April 30, 2016

First selection of FREE ACCESS articles just for you!

These articles have been personally selected by Intensive Care Medicine's editorial team and made available for FREE ACCESS until the end of September 2016! Enjoy all of these great articles below:

A systematic review and meta-analysis of early goal-directed therapy for septic shock: the ARISE, ProCESS and ProMISe Investigators. D. C. Angus, A. E. Barnato, D. Bell et al.   

  • The meta-analysis of all published randomised clinical trials of EGDT does not show improved survival for patients randomised to receive EGDT compared to usual care or to less invasive alternative haemodynamic resuscitation protocols. EGDT is, however, associated with increased admission to ICU.

Accuracy of LightCycler® SeptiFast for the detection and identification of pathogens in the blood of patients with suspected sepsis: a systematic review and meta-analysis. Paul Dark, Bronagh Blackwood, Simon Gates et al.   

  • This comprehensive systematic review included 41 studies reporting on a total of 10,493 SeptiFast tests when compared with blood culture. SeptiFast appears to have higher specificity than sensitivity, but deficiencies in study quality are likely to render this body of work unreliable. It remains difficult to make firm recommendations about the likely clinical utility of SeptiFast in the setting of suspected sepsis.

Asynchronies during mechanical ventilation are associated with mortality. Lluís Blanch, Ana Villagra, Bernat Sales et al.   

  • Patient–ventilator asynchronies (i.e. ineffective inspiratory efforts during expiration, double-triggering, aborted inspirations, short cycling, and prolonged cycling) occur frequently around the clock and in the most common modes of mechanical ventilation. The asynchrony index (defined as the number of asynchronous events  divided by the total number of ventilator cycles and IEE multiplied by 100) is associated with mortality. Further studies should determine whether asynchronies are a marker for or a cause of mortality.

Chloride-liberal vs. chloride-restrictive intravenous fluid administration and acute kidney injury: an extended analysis. Nor’azim Mohd Yunos, Rinaldo Bellomo, Neil Glassford et al.   

  • The restriction of chloride content in intravenous fluids has recently been shown to decrease the incidence of acute kidney injury. This study extended a previous observation to 12 months and found the positive renal outcomes persisted even after doubling the observation period. Chloride restriction is feasible and safe and excess chloride administration may adversely affect renal function.

Cost awareness of physicians in intensive care units: a multicentric national study. Romain Hernu, Martin Cour, Sylvie de la Salle et al.   

  • Nowadays, incorporating cost-consciousness into our daily practice is unavoidable. In this study, junior and senior physicians in 99 French intensive care units were asked, by questionnaire, to estimate the true hospital costs of 46 selected prescriptions commonly used in critical care practice. It was found that ICU physicians have a poor awareness of prescriptions costs, especially with regards to high-cost drugs. Considerable emphasis and effort are still required to integrate the cost-containment problem into the daily prescriptions in ICUs.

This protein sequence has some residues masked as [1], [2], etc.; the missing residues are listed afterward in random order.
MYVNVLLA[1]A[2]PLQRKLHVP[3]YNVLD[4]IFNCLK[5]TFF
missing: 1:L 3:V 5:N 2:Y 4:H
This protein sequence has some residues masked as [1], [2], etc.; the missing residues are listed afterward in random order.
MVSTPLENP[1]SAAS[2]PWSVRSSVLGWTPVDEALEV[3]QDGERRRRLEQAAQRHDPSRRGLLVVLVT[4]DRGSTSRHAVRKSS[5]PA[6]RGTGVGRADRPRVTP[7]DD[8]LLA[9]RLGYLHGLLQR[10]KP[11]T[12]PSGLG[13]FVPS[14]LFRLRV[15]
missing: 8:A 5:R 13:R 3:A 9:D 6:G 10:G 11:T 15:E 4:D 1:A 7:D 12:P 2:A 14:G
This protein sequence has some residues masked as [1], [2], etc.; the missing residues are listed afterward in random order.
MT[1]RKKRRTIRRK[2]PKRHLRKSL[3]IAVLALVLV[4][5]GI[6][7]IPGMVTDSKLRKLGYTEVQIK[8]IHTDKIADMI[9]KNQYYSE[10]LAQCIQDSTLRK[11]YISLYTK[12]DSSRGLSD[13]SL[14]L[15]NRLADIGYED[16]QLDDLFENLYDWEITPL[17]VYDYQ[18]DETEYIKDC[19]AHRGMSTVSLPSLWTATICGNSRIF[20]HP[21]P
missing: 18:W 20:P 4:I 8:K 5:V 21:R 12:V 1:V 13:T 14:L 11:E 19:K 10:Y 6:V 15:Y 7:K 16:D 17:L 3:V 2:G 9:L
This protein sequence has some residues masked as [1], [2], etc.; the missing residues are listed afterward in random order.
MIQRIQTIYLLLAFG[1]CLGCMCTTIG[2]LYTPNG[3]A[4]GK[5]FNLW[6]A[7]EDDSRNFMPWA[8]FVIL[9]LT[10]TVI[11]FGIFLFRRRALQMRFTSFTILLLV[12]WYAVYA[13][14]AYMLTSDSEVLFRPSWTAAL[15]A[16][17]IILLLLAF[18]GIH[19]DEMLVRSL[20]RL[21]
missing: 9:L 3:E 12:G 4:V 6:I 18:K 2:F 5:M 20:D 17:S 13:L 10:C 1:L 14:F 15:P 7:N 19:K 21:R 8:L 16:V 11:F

Diagnostic accuracy of SeptiFast multi-pathogen real-time PCR in the setting of suspected healthcare-associated bloodstream infection. Geoffrey Warhurst, Satanayarana Maddi, Graham Dunn et al.   

  • The study reports a phase III diagnostic accuracy study of SeptiFast real-time PCR in the setting of healthcare associated infection in critical care. The main finding was that when compared with blood culture, SeptiFast is likely to have limited utility for the diagnosis of bloodstream infection despite its potential to deliver results more rapidly.

Diastolic dysfunction and mortality in septic patients: a systematic review and meta-analysis. Filippo Sanfilippo, Carlos Corredor, Nick Fletcher et al.   

  • Conflicting evidence regarding the effects of diastolic dysfunction on the mortality of septic patients exists. This systematic review and meta-analysis found that diastolic dysfunction is very common in patients with severe sepsis and septic shock and it is associated with mortality. Systolic dysfunction was less common and not significantly associated with mortality in septic patients.

Effectiveness of treatment based on PiCCO parameters in critically ill patients with septic shock and/or acute respiratory distress syndrome: a randomised controlled trial. Zhongheng Zhang , Hongying Ni, Zhixian Qian   

  • The optimisation of volume status is the cornerstone of the management of critically ill patients. This randomised controlled trial provides no evidence that treatment based on the use of PiCCO will benefit critically ill patients with septic shock and/or ARDS when compared to CVP-based fluid management.

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